IB test scores are designed to fit a bell curve. Investigate how the scores from different IB subjects compare.
7) Are the weights of “1kg” bags of sugar normally distributed?
8) Reaction times – are you above or below average? Model your data using a normal distribution.
Other statistical investigations
1) Does gender affect hours playing sport?
A UK study showed that primary school girls play much less sport than boys.
2) Investigation into the distribution of word lengths in different languages.
The English language has an average word length of 5.1 words. How does that compare with other languages?
3) Do bilingual students have a greater memory recall than non-bilingual students?
Studies have shown that bilingual students have better “working memory” – does this include memory recall?
4) Investigation about the distribution of sweets in packets of Smarties. A chance to buy lots of sweets! Also you could link this with some optimisation investigation.
5) Using Chi Squared to crack codes – Chi squared can be used to crack Vigenere codes which for hundreds of years were thought to be unbreakable. Unleash your inner spy!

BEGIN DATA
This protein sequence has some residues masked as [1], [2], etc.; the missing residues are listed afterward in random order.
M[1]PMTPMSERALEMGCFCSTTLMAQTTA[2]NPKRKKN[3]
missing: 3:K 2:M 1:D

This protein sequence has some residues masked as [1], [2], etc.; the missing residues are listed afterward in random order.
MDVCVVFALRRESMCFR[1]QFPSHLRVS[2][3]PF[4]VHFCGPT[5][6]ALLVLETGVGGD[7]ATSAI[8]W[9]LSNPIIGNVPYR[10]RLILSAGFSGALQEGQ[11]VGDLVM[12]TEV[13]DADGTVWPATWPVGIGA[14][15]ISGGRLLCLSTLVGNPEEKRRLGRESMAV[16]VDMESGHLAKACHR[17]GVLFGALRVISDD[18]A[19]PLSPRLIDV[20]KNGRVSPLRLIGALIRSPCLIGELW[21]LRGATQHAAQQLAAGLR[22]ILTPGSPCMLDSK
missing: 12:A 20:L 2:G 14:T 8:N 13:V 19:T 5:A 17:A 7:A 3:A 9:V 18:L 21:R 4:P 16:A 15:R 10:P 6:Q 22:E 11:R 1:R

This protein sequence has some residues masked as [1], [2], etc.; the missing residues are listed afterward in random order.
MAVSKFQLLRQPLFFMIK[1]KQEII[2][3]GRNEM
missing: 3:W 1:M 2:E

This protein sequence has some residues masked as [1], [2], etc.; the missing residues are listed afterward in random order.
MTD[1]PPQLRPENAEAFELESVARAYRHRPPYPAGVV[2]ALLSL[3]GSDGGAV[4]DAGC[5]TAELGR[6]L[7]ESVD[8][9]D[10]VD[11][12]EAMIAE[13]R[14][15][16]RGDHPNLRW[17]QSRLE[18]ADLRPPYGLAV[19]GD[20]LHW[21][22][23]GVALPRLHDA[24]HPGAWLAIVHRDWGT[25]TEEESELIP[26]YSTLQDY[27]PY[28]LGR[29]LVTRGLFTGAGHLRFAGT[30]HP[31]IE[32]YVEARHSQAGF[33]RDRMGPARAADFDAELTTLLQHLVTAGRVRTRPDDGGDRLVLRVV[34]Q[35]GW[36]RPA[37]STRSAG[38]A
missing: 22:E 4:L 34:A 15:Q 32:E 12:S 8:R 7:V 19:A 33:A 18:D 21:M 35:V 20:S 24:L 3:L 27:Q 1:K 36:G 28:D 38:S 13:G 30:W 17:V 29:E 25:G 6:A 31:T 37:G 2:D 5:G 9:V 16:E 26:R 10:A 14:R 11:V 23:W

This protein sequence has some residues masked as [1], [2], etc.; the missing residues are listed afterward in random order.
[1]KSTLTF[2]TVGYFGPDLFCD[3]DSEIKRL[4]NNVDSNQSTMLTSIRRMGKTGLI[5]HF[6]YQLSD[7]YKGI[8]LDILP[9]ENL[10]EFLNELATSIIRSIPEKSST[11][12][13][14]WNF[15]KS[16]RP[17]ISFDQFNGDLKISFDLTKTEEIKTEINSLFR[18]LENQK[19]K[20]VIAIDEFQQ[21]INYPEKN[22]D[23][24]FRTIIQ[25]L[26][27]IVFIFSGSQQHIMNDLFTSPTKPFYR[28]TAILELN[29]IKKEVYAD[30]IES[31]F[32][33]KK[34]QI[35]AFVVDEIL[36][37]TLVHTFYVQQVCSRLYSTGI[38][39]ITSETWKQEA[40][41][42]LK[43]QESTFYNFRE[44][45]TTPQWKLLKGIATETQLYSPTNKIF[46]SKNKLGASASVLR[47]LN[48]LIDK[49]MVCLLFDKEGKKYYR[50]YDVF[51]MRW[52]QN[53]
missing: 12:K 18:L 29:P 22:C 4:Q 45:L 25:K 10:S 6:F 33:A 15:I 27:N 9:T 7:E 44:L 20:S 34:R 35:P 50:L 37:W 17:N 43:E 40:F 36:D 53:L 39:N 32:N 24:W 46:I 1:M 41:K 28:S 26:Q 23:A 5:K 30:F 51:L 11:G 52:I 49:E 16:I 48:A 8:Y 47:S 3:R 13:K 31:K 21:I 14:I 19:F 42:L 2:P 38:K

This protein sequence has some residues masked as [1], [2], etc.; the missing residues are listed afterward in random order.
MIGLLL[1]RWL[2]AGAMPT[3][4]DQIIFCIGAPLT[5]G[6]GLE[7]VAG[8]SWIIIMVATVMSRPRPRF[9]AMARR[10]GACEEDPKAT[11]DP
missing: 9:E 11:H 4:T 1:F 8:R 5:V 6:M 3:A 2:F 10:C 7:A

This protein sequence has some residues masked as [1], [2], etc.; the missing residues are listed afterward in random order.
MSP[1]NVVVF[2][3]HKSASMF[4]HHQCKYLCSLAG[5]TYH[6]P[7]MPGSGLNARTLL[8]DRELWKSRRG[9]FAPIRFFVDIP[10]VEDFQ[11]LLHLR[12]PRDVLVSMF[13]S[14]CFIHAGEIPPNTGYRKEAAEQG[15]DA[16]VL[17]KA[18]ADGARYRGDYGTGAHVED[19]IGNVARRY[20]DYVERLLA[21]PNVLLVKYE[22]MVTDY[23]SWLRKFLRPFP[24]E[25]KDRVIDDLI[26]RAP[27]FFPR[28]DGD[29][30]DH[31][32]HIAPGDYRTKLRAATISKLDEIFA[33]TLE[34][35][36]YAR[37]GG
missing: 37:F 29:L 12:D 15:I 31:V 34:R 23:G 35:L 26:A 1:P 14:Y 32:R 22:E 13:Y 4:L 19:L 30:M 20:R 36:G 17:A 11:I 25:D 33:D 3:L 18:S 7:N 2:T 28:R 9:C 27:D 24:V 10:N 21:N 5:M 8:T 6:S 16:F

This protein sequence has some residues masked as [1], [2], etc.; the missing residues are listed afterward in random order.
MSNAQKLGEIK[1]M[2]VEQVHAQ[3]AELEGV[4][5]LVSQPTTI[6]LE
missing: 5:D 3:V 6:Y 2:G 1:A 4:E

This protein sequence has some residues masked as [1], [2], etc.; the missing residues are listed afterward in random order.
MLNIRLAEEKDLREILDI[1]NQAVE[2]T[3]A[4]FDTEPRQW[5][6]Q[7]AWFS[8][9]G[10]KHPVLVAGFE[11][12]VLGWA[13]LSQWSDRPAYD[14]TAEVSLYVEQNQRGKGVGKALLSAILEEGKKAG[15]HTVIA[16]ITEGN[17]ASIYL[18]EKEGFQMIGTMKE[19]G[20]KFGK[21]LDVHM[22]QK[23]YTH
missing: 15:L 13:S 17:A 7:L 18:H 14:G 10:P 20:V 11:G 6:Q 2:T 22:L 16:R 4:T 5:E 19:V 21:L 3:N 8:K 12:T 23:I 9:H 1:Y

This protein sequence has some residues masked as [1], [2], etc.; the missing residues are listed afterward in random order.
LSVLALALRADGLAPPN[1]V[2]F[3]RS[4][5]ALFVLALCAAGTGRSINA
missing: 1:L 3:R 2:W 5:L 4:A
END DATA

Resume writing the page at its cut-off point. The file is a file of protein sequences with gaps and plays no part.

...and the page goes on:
6) Which times tables do students find most difficult to learn? – Are some calculations like 7×8 harder than others? Why?
7)Are you psychic? Use the binomial distribution to test your ESP abilities.
Modelling using calculus
1) How can you optimise the area of a farmer’s field for a given length of fence?
A chance to use some real life maths to find out the fence sides that maximise area.
2) Optimisation in product packaging.
Product design needs optimisation techniques to find out the best packaging dimensions.
Probability and statistics
1) The probability behind poker games
2) Finding expected values for games of chance in a casino.
3) Birthday paradox:
The birthday paradox shows how intuitive ideas on probability can often be wrong. How many people need to be in a room for it to be at least 50% likely that two people will share the same birthday? Find out!
4) Which times tables do students find most difficult?
A good example of how to conduct a statistical investigation in mathematics.
5) Handshake problem
With n people in a room, how many handshakes are required so that everyone shakes hands with everyone else?
If you want to do an investigation with a bit more mathematical content then have a look at this page for over 100 ideas for Maths SL and HL students.